March 09, 2023
By: Katelyn J. Dougherty, Esq.
As a business owner, you are likely engaged in various financial transactions, such as obtaining loans, leasing equipment, or possibly even selling goods on credit. To protect your interests and secure your assets, it is crucial to understand the provisions of Article 9 of the Uniform Commercial Code (UCC).
Article 9 of the UCC is a vital piece of legislation that governs secured transactions. It provides a framework for creating, perfecting, and enforcing security interests in personal property. Whether you are a creditor extending credit or a debtor seeking financing, Article 9 plays a significant role in safeguarding your rights.
Here are some key aspects of Article 9 that every business owner should be familiar with:
- Scope: Article 9 of the Uniform Commercial Code (UCC) governs any transaction where a creditor acquires a security interest in personal property as collateral to secure a debt or another form of obligation. It encompasses a wide range of scenarios, including loans, leases, consignments, and sales on credit.
- Creation of Security Interest: Article 9 outlines the requirements for creating a valid security interest. Generally, a security agreement must be established, which identifies the collateral, provides an indication of the debtor’s intent to grant a security interest, and may require filing a financing statement.
- Perfection: In the realm of secured transactions, perfection is the crucial process of securing priority rights in the collateral, giving it precedence over competing claims. Article 9 of the UCC offers several avenues for achieving perfection, one of which involves filing a financing statement with the relevant state authority. Once perfected, the security interest holds a superior position over unperfected or subsequently perfected interests. This provides a strong and legally recognized claim to the collateral, enhancing the creditor’s rights and protecting their interests.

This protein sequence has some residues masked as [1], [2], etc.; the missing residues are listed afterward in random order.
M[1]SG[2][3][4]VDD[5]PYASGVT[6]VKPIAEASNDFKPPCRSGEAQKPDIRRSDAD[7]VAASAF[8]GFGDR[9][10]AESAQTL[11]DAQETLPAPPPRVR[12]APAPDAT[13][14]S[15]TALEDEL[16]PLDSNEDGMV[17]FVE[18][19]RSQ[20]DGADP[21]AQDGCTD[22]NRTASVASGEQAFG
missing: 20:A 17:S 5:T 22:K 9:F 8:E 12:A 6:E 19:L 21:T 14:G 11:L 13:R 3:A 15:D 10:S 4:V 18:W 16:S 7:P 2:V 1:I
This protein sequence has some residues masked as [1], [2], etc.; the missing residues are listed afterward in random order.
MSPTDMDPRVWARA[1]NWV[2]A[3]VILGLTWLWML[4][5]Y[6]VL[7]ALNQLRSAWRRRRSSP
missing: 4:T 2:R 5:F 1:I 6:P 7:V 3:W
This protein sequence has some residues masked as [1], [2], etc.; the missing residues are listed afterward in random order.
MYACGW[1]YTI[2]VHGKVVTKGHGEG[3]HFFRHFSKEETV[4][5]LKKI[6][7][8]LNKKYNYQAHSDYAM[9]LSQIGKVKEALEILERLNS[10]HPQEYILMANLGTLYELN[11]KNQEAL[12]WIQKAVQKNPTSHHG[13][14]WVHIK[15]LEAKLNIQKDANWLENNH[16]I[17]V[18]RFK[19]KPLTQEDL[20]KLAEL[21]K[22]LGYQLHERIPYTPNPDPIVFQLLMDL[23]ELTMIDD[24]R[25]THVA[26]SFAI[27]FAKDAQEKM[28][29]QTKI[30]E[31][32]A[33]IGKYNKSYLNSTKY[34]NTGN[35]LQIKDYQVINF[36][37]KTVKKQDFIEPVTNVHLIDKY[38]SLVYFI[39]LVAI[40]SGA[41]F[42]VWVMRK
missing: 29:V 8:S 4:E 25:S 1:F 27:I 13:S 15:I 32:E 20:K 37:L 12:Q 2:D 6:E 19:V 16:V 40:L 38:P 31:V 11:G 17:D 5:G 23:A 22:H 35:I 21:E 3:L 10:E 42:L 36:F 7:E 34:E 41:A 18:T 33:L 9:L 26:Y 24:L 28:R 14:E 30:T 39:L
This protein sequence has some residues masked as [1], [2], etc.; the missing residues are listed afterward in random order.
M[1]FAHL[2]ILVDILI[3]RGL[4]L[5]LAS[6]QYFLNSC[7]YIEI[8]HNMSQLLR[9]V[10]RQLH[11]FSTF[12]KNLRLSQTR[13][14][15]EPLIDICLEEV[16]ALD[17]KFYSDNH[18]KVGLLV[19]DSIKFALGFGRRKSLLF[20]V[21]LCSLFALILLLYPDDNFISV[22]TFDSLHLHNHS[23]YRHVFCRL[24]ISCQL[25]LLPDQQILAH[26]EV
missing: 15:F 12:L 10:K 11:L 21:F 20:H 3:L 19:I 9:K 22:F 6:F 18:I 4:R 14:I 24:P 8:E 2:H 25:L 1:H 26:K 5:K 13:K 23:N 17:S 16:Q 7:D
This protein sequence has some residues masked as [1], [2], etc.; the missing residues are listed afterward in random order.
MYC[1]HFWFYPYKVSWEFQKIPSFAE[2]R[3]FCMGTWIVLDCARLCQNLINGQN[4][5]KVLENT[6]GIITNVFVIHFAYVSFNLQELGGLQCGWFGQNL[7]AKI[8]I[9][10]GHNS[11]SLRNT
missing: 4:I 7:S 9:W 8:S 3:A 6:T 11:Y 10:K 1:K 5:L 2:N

- Collateral Description: Accurately describing the collateral in the financing statement is crucial for perfection. The description should be sufficient to reasonably identify the collateral, enabling third parties to determine the assets covered by the security interest.
- Public Notice: Filing a financing statement provides public notice of the security interest, letting other parties know your claim on the collateral. It helps establish your priority rights and prevents others from acquiring an interest in the same collateral without knowledge of your security interest.
- Priority and Subordination: Article 9 establishes rules for determining priority among competing security interests. The general rule is “first to file” or “first to perfect” obtains priority, but exceptions exist based on certain factors, such as purchase-money security interests.
- Default and Remedies: In the event of default by the debtor, Article 9 outlines the remedies available to the secured party. These may include repossession and sale of the collateral, the right to seek deficiency judgments, or the ability to enforce rights through judicial proceedings.
For business owners engaged in secured transactions, it is imperative to have a solid understanding of and adhere to the requirements outlined in Article 9. Failure to follow the proper procedures can have serious consequences, including the loss of priority rights, leaving your assets vulnerable to competing claims, and facing challenges in enforcing your security interest. By ensuring compliance with Article 9, you can protect your interests, maintain control over your assets, and mitigate the risks associated with secured transactions.
To navigate the intricacies of Article 9 effectively, consulting with an experienced attorney specializing in commercial law is highly recommended. They can guide you through the process, help you create solid security agreements, and ensure your compliance with the UCC requirements.
Don’t have a business attorney? Get in touch with our team by emailing Info@harbourbusinesslaw.com.
This Blog was written by Founding Attorney, Katelyn Dougherty.
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